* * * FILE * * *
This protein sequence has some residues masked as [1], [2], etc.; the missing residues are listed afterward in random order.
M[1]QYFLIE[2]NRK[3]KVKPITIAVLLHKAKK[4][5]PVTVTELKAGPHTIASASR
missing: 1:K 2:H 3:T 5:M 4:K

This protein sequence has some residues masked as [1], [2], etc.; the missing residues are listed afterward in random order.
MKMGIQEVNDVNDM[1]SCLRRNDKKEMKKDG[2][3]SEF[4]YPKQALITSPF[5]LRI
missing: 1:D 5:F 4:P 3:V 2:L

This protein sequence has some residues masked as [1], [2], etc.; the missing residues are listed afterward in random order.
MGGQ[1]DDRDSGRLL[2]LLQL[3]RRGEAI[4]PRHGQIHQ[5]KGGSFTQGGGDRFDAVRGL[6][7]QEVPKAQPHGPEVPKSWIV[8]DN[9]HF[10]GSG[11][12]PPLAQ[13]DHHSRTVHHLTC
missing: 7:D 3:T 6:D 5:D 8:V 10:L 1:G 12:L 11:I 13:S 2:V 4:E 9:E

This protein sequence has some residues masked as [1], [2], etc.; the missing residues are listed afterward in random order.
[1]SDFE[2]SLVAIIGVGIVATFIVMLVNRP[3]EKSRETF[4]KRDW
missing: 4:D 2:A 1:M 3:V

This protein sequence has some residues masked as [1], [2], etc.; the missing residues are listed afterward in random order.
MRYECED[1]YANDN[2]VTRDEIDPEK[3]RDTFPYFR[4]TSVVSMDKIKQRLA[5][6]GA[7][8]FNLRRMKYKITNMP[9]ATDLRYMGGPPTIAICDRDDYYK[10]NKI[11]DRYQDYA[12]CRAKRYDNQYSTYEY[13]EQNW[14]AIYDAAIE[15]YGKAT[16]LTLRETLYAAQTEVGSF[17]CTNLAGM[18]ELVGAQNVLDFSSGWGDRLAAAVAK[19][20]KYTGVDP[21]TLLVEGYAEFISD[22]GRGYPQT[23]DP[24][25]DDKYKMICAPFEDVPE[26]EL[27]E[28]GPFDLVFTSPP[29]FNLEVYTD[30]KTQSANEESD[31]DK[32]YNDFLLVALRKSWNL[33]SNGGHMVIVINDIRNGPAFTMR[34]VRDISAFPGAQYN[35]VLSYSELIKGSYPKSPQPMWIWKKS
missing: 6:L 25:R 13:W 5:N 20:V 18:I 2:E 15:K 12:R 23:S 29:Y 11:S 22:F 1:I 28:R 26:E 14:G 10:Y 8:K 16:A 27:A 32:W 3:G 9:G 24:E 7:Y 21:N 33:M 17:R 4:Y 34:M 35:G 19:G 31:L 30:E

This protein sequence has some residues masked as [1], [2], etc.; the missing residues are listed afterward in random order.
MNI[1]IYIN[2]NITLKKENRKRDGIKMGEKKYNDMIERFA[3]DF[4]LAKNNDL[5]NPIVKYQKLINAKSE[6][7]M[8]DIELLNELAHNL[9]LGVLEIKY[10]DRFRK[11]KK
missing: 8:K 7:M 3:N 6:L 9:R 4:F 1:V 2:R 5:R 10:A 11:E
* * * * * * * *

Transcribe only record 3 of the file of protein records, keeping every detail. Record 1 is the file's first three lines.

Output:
This protein sequence has some residues masked as [1], [2], etc.; the missing residues are listed afterward in random order.
MGGQ[1]DDRDSGRLL[2]LLQL[3]RRGEAI[4]PRHGQIHQ[5]KGGSFTQGGGDRFDAVRGL[6][7]QEVPKAQPHGPEVPKSWIV[8]DN[9]HF[10]GSG[11][12]PPLAQ[13]DHHSRTVHHLTC
missing: 7:D 3:T 6:D 5:D 8:V 10:L 1:G 12:L 11:I 13:S 2:V 4:E 9:E